Childhood & Early Years
George I of Greece was born on 24 December 1845 in Copenhagen as Prince William of Schleswig-Holstein-Sonderburg-Glücksburg. Although his father, King Christian IX of Denmark, was not initially in the immediate line of succession, he ascended the Danish throne when King Frederick VII of Denmark died childless.
His mother, Queen Louise of Hesse-Kassel, was the daughter of Prince William of Hesse-Kassel and Princess Charlotte of Denmark. She was also a niece of King Christian VIII of Denmark.
William was born third of his parents’ six children. His elder brother Prince Frederick succeeded their father as King of Denmark, while his elder sister Princess Alexandra married King Edward VII of the United Kingdom, thus becoming Queen of the United Kingdom and the British Dominions and Empress of India.
William had two younger sisters and a younger brother. Among them, Princess Dagmar became known as Empress Maria Feodorovna of Russia, the consort of Emperor Alexander III of Russia, while Princess Thyra married Ernest Augustus, Crown Prince of Hanover. The youngest among them, Prince Valdema, joined the Royal Danish Navy.
Until 1952, the family led comparatively an obscure life at Yellow Palace, located next to Amalienborg Palace. It changed in 1953 when his father was declared heir-presumptive, and with that, William’s title changed to Prince of Denmark.
Like most royal children, Prince William and his siblings were taught at home under specialist tutors. He knew several languages. While his mother tongue was Danish, he learned English as his second language. He was also taught French and German. Other than that, little is known about his early education.
In 1960, Prince William enrolled at the Royal Danish Naval Academy as a naval cadet. But his life changed dramatically when the Bavarian-born King Otto of Greece was overthrown following a bloodless coup in October 1862, and a search for the new king began. Eventually, Greeks settled on Prince William of Denmark
Politically, it was a good choice. By then, his elder sister Princess Alexandra had married Prince Edward, the eldest son of Queen Victoria of the United Kingdom, and so it was hoped that Greece would get stronger British protection. His cheerful disposition was an added attraction.
Although King Frederick VIII of Demark accepted the proposal, William’s father, Crown Prince Christian, who would shortly become King of Denmark, was not happy at all, mainly because of the volatile nature of the Greeks. He insisted on three conditions.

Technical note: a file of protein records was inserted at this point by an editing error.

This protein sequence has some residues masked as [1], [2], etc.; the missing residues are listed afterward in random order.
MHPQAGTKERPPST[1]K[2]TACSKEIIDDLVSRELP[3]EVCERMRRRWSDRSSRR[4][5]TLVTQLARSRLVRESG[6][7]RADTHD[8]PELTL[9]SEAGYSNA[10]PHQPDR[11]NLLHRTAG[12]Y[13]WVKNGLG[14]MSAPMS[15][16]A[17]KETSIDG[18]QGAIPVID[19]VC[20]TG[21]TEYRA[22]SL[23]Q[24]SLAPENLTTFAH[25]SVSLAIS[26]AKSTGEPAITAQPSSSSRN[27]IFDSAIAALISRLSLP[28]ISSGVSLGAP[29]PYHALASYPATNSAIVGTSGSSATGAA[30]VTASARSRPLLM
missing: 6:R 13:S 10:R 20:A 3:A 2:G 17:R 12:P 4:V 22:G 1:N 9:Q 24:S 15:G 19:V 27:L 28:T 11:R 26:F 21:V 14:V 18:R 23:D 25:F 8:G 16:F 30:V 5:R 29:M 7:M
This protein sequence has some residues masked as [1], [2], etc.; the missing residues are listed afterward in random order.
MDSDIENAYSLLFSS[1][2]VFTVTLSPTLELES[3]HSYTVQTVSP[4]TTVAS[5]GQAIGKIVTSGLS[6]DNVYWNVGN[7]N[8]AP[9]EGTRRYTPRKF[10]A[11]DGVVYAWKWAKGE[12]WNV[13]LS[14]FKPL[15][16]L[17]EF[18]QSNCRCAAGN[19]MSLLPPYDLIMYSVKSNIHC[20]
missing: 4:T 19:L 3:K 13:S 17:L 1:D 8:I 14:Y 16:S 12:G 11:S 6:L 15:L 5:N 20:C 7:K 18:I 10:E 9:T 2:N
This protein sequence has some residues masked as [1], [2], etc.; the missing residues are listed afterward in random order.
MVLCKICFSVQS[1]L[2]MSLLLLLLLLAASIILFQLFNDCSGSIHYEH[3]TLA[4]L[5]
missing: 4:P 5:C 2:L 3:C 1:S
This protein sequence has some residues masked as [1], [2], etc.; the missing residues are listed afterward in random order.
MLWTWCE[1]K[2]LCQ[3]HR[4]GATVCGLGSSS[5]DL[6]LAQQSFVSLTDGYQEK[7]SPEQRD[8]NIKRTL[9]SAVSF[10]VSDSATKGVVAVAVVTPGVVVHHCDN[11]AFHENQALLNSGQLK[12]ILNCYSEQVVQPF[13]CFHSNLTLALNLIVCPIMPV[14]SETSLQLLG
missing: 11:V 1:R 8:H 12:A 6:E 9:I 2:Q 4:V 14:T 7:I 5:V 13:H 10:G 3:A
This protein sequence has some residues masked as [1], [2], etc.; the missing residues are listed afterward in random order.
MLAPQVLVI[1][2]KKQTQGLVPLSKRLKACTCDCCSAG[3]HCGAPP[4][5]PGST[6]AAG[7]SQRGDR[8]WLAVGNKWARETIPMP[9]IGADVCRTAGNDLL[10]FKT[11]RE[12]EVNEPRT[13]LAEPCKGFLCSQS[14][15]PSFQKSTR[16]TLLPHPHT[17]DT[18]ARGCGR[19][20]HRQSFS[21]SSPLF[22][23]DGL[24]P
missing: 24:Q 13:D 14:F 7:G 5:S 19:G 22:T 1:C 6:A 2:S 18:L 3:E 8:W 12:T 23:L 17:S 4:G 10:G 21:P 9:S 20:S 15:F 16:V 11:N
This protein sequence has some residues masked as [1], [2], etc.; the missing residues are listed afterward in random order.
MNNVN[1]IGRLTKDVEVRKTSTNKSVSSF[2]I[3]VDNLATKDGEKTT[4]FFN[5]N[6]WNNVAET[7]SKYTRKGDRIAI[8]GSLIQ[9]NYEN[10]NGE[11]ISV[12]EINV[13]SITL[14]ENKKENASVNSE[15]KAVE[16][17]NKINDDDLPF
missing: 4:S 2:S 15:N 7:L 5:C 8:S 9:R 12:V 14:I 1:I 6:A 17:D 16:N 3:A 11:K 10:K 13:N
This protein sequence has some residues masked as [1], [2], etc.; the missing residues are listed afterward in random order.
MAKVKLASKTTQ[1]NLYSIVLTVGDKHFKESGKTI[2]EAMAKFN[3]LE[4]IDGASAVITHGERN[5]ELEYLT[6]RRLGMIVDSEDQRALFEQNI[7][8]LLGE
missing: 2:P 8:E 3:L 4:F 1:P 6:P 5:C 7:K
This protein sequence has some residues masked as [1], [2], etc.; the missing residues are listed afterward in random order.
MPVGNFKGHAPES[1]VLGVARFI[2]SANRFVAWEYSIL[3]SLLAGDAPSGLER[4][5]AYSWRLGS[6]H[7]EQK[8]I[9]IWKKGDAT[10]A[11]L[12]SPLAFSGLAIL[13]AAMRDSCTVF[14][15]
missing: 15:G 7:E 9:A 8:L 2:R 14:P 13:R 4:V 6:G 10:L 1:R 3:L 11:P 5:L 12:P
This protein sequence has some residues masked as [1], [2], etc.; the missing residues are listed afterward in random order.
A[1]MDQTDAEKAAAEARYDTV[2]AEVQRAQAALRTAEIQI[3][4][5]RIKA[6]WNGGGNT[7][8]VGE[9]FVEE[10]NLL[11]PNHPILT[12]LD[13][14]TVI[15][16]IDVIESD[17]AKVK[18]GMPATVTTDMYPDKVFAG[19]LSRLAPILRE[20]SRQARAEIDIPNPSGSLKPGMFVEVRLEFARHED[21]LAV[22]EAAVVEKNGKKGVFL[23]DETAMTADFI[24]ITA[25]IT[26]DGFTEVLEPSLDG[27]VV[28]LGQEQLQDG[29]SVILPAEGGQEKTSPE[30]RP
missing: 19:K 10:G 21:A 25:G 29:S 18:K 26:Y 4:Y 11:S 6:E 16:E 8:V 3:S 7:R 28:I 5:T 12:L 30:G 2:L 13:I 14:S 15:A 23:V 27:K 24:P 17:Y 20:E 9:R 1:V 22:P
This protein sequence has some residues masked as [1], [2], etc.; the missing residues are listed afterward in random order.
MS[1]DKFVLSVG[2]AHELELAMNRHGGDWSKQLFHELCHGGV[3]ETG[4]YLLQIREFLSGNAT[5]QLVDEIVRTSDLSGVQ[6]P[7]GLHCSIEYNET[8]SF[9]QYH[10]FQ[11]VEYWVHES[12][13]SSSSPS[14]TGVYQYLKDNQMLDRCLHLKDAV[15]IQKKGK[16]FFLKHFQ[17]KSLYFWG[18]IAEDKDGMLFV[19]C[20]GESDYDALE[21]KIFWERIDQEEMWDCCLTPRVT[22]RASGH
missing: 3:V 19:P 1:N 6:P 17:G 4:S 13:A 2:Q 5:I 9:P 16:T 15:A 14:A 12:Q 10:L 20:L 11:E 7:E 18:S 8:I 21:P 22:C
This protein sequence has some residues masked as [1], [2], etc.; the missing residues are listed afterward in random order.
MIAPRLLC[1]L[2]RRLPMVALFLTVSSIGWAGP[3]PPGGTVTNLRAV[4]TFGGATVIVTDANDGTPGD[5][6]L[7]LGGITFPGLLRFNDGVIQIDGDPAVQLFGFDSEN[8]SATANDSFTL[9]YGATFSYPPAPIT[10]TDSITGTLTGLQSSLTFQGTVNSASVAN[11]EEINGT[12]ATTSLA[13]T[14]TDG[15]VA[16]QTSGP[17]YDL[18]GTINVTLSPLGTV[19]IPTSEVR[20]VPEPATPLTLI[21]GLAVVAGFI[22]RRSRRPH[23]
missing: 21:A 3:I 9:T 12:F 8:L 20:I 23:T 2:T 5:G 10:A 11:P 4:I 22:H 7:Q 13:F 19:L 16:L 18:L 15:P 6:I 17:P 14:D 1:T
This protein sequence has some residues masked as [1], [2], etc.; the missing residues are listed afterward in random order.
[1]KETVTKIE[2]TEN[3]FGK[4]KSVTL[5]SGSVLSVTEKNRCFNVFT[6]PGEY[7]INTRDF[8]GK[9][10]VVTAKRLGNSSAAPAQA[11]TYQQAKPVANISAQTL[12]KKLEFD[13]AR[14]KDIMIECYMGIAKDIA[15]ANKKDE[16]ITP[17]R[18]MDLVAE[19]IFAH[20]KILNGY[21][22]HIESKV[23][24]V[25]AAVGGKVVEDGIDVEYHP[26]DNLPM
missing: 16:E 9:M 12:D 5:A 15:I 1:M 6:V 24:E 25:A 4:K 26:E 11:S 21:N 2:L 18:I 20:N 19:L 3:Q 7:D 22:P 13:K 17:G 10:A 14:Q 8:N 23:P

His first condition was that the three protecting powers of Greece, i.e. Great Britain, France and Russia, promise Prince William a compensation of £25,000 a year if he were ever deposed. Secondly, he wanted Great Britain to cede the Ionian Islands to Greece. Thirdly, he insisted that Bavaria should support Prince William’s election.
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King of the Hellenes
On 30 March (O.S. 18 March) 1863, 17 years old Prince William was unanimously elected as the King of the Hellenes by the Greek Assembly, a move that was also endorsed by Great Britain, France and Russia. Thereafter, he became known as King George I of the Hellenes.
His ceremonial enthronement took place in Copenhagen on 6 June 1863. It was attended by a Greek delegation led by Prime Minister Constantine Kanaris. To honor the occasion, King Frederick of Denmark awarded him the Order of Elephant and the British decided to cede Ionian Islands to Greece.
After his enthronement, King George I visited the heads of the three protecting powers at St Petersburg, London and Paris. Thereafter on 22 October 1863, he boarded the Greek flagship Hellas from France and reached Athens on 30 October 1863. According to Old Style, the date was October 18.
On his journey to Athens, he was accompanied by two Danish advisors. One of them was his uncle, Prince Julius of Schleswig-Holstein-Sonderburg-Glücksburg, and the other was Wilhelm Carl Eppingen Sponneck, a Danish nobleman.
From the very start, King George I had made up his mind to avoid the mistakes of his predecessor. King Otto did not know Greek, so George I quickly learned the language. Secondly, unlike Otto, who never appeared in public without pomp, George I was often seen informally strolling down the streets of Athens.
He also started getting acquainted with his new country, undertaking a tour of the Peloponnese, through Corinth, Argos, Tripolitsa, Sparta, and Kalamata in May 1864. Later in June, he traveled to Corfu. It was part of the Ionian Islands which were ceremonially handed over to Greece, thus fulfilling a long outstanding Greek demand.
In October 1864, he took a decisive step to conclude a protracted constitutional consideration, demanding a new constitution by writing a letter to the Greek Assembly. In it, he had stated that if his hope was not fulfilled, he would take any step that he deemed fit.
Because of his ultimatum, the Greek Assembly quickly came to an agreement and framed a new constitution, creating a unicameral assembly, whose members would be elected by universal male suffrage. Eventually, on 28 November 1864, King George I took the oath to defend the new constitution.
His early reign saw constant upheaval, with 21 unstable governments forming between 1864 and 1874. Finally, in 1875, George I made it mandatory that only the leader of a majority party was appointed the prime-minister. As the smaller parties began to merge, more political stability was observed.
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While undertaking his official duties, George I made sure that his subjects did not feel that he was being influenced by his Danish advisors. In 1865, he sent his uncle Prince Julius back to Denmark, when he found him discussing the removal of Wilhelm Sponneck with seven of Otto’s ministers.